John Wiley & Sons, Ltd.

Methods for predicting the rate constant for uptake of organic chemicals from water by fish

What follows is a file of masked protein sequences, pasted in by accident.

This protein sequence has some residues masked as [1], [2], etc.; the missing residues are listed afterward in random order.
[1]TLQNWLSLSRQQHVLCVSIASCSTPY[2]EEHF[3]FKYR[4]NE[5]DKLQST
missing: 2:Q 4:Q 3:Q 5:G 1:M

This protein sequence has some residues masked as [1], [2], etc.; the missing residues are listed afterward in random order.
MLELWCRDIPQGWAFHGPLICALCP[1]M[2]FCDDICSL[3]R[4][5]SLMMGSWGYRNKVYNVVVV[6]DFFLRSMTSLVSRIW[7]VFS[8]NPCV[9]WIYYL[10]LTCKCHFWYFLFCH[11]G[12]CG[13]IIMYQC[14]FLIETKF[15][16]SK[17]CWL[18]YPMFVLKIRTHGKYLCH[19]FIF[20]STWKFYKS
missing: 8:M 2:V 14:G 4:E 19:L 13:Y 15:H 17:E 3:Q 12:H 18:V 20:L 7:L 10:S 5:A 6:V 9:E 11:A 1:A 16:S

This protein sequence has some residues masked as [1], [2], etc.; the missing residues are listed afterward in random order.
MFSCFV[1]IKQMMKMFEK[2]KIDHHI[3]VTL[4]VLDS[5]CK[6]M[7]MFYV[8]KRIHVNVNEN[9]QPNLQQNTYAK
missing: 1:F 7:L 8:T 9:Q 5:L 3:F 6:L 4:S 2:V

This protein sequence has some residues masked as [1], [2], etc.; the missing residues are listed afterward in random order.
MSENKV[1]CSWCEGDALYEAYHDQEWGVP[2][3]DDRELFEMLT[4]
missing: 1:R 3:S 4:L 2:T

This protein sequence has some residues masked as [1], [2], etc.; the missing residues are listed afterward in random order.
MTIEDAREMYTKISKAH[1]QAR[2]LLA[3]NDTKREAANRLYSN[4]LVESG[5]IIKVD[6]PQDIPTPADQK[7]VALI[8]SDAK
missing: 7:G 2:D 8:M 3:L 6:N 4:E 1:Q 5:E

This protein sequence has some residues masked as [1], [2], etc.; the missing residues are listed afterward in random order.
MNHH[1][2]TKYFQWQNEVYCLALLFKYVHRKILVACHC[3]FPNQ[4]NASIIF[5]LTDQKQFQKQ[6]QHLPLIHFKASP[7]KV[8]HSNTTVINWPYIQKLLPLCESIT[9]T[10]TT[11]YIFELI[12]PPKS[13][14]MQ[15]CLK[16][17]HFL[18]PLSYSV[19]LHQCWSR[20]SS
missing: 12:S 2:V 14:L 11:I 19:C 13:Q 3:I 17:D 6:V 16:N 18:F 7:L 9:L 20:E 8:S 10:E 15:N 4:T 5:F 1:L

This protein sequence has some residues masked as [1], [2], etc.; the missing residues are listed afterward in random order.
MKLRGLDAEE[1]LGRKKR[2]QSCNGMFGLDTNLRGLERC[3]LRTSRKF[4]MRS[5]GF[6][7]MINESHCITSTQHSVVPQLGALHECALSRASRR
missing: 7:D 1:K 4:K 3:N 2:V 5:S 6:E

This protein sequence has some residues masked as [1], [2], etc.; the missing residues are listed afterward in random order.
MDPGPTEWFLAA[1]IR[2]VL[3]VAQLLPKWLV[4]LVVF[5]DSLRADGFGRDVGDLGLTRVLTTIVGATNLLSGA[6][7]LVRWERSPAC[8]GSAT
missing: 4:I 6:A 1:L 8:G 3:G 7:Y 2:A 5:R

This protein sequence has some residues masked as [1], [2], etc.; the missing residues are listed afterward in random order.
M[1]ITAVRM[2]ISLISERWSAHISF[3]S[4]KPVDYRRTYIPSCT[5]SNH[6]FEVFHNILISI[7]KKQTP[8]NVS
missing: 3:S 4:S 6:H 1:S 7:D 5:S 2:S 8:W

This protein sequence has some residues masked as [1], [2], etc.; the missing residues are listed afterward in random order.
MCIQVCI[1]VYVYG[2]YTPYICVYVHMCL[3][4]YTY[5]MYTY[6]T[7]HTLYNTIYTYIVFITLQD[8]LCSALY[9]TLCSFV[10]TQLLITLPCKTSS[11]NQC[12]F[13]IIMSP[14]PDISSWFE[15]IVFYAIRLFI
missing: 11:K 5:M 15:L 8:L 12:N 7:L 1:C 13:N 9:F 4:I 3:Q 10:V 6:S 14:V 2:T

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Bioaccumulation is an important information requirement for chemicals risk assessment. The most widely used test guideline for measuring bioaccumulation in fish is the OECD 305 test guideline and, in the future, it is likely to include a dietary exposure method for substances that are difficult to test by the more usual aqueous exposure route. This new method results in a biomagnification factor (BMF), whereas for regulatory purposes a bioconcentration factor (BCF) is often required. Therefore, being able to estimate quantitatively a BCF from the data generated in the dietary study would meet an accepted regulatory need. The information generated by the dietary study includes the depuration rate constant. To use these data to estimate a BCF, an estimate of the rate constant for uptake from water is needed, allowing a kinetic BCF to be calculated. The present study considers and tests methods that are currently available for predicting uptake rate constants from water using a database of bioconcentration data. A number of methods were found to perform similarly when tested with substances with a log KOW range of approximately 3.5 to 8.2. The uncertainty in the estimated uptake rate constant was relatively large, however, even for the best performing methods. Environ. Toxicol. Chem. © 2012 SETAC

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